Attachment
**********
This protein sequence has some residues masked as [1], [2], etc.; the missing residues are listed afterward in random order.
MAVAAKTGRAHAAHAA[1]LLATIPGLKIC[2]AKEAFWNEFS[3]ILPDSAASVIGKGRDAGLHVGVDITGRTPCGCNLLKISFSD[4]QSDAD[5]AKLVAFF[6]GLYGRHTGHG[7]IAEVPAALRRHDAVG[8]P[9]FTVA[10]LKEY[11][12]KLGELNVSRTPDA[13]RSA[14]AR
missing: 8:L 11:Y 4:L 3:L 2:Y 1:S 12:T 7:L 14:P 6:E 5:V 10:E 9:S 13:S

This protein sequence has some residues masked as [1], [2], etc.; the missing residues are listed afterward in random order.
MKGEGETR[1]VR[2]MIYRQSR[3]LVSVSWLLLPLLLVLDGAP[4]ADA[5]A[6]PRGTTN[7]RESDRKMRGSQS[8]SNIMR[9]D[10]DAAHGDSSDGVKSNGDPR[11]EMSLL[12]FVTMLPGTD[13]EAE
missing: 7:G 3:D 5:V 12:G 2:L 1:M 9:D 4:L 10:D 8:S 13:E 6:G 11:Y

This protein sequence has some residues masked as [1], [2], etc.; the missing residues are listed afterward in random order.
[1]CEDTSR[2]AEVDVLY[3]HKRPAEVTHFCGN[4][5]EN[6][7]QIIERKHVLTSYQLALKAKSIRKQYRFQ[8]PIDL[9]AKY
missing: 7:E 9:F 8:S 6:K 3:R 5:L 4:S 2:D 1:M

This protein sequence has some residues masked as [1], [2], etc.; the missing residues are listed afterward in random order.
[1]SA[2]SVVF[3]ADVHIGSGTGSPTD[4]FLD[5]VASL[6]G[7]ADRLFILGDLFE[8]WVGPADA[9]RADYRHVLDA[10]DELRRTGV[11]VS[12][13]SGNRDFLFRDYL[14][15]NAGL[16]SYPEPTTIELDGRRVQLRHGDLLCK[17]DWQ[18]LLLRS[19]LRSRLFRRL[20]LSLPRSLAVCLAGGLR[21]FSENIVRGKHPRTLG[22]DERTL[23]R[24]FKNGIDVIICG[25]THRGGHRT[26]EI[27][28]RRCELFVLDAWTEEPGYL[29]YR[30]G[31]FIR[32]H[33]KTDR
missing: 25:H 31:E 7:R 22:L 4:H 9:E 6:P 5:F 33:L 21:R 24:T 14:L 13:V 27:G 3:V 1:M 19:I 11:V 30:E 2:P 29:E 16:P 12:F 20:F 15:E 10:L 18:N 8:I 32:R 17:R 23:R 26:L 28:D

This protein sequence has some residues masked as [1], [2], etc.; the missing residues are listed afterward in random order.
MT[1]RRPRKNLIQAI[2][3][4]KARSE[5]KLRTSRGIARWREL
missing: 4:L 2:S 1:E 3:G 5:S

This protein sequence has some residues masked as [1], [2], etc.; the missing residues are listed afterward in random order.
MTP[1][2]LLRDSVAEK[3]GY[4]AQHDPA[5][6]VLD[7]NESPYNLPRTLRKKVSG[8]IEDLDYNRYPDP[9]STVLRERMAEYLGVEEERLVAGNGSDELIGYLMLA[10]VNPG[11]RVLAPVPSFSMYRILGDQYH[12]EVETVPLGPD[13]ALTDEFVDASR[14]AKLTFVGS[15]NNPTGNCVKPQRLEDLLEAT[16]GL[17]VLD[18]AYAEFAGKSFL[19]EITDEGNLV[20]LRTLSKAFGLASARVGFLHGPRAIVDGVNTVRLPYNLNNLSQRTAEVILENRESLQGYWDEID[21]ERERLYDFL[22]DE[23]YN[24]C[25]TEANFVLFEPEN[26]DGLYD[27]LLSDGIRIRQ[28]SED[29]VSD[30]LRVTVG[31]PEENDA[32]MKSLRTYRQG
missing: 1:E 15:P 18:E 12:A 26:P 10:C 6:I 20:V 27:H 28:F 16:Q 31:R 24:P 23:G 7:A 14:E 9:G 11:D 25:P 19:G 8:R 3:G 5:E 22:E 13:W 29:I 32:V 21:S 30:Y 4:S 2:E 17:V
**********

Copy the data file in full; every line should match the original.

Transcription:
This protein sequence has some residues masked as [1], [2], etc.; the missing residues are listed afterward in random order.
MAVAAKTGRAHAAHAA[1]LLATIPGLKIC[2]AKEAFWNEFS[3]ILPDSAASVIGKGRDAGLHVGVDITGRTPCGCNLLKISFSD[4]QSDAD[5]AKLVAFF[6]GLYGRHTGHG[7]IAEVPAALRRHDAVG[8]P[9]FTVA[10]LKEY[11][12]KLGELNVSRTPDA[13]RSA[14]AR
missing: 8:L 11:Y 4:L 3:L 2:Y 1:S 12:T 7:L 14:P 6:E 5:V 10:E 9:S 13:S

This protein sequence has some residues masked as [1], [2], etc.; the missing residues are listed afterward in random order.
MKGEGETR[1]VR[2]MIYRQSR[3]LVSVSWLLLPLLLVLDGAP[4]ADA[5]A[6]PRGTTN[7]RESDRKMRGSQS[8]SNIMR[9]D[10]DAAHGDSSDGVKSNGDPR[11]EMSLL[12]FVTMLPGTD[13]EAE
missing: 7:G 3:D 5:V 12:G 2:L 1:M 9:D 4:L 10:D 8:S 13:E 6:G 11:Y

This protein sequence has some residues masked as [1], [2], etc.; the missing residues are listed afterward in random order.
[1]CEDTSR[2]AEVDVLY[3]HKRPAEVTHFCGN[4][5]EN[6][7]QIIERKHVLTSYQLALKAKSIRKQYRFQ[8]PIDL[9]AKY
missing: 7:E 9:F 8:S 6:K 3:R 5:L 4:S 2:D 1:M

This protein sequence has some residues masked as [1], [2], etc.; the missing residues are listed afterward in random order.
[1]SA[2]SVVF[3]ADVHIGSGTGSPTD[4]FLD[5]VASL[6]G[7]ADRLFILGDLFE[8]WVGPADA[9]RADYRHVLDA[10]DELRRTGV[11]VS[12][13]SGNRDFLFRDYL[14][15]NAGL[16]SYPEPTTIELDGRRVQLRHGDLLCK[17]DWQ[18]LLLRS[19]LRSRLFRRL[20]LSLPRSLAVCLAGGLR[21]FSENIVRGKHPRTLG[22]DERTL[23]R[24]FKNGIDVIICG[25]THRGGHRT[26]EI[27][28]RRCELFVLDAWTEEPGYL[29]YR[30]G[31]FIR[32]H[33]KTDR
missing: 25:H 31:E 7:R 22:L 4:H 9:E 6:P 5:F 33:L 21:R 24:T 14:L 13:V 27:G 3:V 1:M 19:I 11:V 30:E 2:P 29:E 16:P 12:F 20:F 15:E 10:L 18:N 8:I 32:R 17:R 23:R 26:L 28:D

This protein sequence has some residues masked as [1], [2], etc.; the missing residues are listed afterward in random order.
MT[1]RRPRKNLIQAI[2][3][4]KARSE[5]KLRTSRGIARWREL
missing: 4:L 2:S 1:E 3:G 5:S

This protein sequence has some residues masked as [1], [2], etc.; the missing residues are listed afterward in random order.
MTP[1][2]LLRDSVAEK[3]GY[4]AQHDPA[5][6]VLD[7]NESPYNLPRTLRKKVSG[8]IEDLDYNRYPDP[9]STVLRERMAEYLGVEEERLVAGNGSDELIGYLMLA[10]VNPG[11]RVLAPVPSFSMYRILGDQYH[12]EVETVPLGPD[13]ALTDEFVDASR[14]AKLTFVGS[15]NNPTGNCVKPQRLEDLLEAT[16]GL[17]VLD[18]AYAEFAGKSFL[19]EITDEGNLV[20]LRTLSKAFGLASARVGFLHGPRAIVDGVNTVRLPYNLNNLSQRTAEVILENRESLQGYWDEID[21]ERERLYDFL[22]DE[23]YN[24]C[25]TEANFVLFEPEN[26]DGLYD[27]LLSDGIRIRQ[28]SED[29]VSD[30]LRVTVG[31]PEENDA[32]MKSLRTYRQG
missing: 1:E 15:P 18:E 12:A 26:P 10:C 6:I 20:V 27:H 28:F 16:Q 31:R 24:P 23:G 7:A 14:E 9:G 11:D 25:P 19:G 8:R 3:G 5:E 22:E 13:W 29:I 32:V 21:S 30:Y 4:S 2:E 17:V